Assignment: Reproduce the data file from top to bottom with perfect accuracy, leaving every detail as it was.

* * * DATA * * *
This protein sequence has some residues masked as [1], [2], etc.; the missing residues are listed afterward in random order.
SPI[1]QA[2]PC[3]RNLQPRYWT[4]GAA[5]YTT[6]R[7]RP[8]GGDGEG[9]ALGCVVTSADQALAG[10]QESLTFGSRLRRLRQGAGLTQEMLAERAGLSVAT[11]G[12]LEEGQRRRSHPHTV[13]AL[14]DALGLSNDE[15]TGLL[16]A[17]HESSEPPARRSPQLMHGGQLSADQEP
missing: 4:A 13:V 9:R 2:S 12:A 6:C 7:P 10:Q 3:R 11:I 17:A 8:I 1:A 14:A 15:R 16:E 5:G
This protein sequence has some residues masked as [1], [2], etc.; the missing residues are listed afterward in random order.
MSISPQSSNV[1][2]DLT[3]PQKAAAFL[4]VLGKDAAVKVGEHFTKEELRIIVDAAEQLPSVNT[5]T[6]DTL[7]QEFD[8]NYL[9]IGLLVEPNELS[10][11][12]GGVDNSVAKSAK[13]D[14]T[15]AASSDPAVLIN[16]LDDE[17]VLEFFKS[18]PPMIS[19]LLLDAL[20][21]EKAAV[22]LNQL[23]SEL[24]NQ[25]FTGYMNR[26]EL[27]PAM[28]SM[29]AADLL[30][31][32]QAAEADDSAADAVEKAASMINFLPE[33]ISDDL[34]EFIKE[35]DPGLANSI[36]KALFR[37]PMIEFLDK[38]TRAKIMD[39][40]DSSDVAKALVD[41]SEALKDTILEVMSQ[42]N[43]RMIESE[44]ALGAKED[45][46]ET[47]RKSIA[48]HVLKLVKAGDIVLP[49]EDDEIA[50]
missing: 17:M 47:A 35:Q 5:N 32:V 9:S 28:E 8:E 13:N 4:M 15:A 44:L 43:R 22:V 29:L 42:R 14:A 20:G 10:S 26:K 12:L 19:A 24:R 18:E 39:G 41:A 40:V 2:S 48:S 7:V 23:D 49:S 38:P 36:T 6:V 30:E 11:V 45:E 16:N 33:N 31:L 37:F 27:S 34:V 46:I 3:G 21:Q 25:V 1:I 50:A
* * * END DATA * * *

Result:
This protein sequence has some residues masked as [1], [2], etc.; the missing residues are listed afterward in random order.
SPI[1]QA[2]PC[3]RNLQPRYWT[4]GAA[5]YTT[6]R[7]RP[8]GGDGEG[9]ALGCVVTSADQALAG[10]QESLTFGSRLRRLRQGAGLTQEMLAERAGLSVAT[11]G[12]LEEGQRRRSHPHTV[13]AL[14]DALGLSNDE[15]TGLL[16]A[17]HESSEPPARRSPQLMHGGQLSADQEP
missing: 4:A 13:V 9:R 2:S 12:A 6:C 7:P 10:Q 3:R 11:I 17:A 8:I 1:A 14:A 15:R 16:E 5:G
This protein sequence has some residues masked as [1], [2], etc.; the missing residues are listed afterward in random order.
MSISPQSSNV[1][2]DLT[3]PQKAAAFL[4]VLGKDAAVKVGEHFTKEELRIIVDAAEQLPSVNT[5]T[6]DTL[7]QEFD[8]NYL[9]IGLLVEPNELS[10][11][12]GGVDNSVAKSAK[13]D[14]T[15]AASSDPAVLIN[16]LDDE[17]VLEFFKS[18]PPMIS[19]LLLDAL[20][21]EKAAV[22]LNQL[23]SEL[24]NQ[25]FTGYMNR[26]EL[27]PAM[28]SM[29]AADLL[30][31][32]QAAEADDSAADAVEKAASMINFLPE[33]ISDDL[34]EFIKE[35]DPGLANSI[36]KALFR[37]PMIEFLDK[38]TRAKIMD[39][40]DSSDVAKALVD[41]SEALKDTILEVMSQ[42]N[43]RMIESE[44]ALGAKED[45][46]ET[47]RKSIA[48]HVLKLVKAGDIVLP[49]EDDEIA[50]
missing: 17:M 47:A 35:Q 5:N 32:V 9:S 28:E 8:E 13:N 4:M 15:A 44:L 43:R 22:V 29:L 42:R 14:A 20:G 10:S 26:K 12:L 19:A 24:R 18:E 39:G 41:A 40:V 2:S 48:S 7:V 23:D 49:S 38:P 36:T 6:V 30:E 11:V 45:E 16:N 33:N 31:L 37:F 27:S 34:V 46:I 3:G 21:Q 25:V 1:I 50:A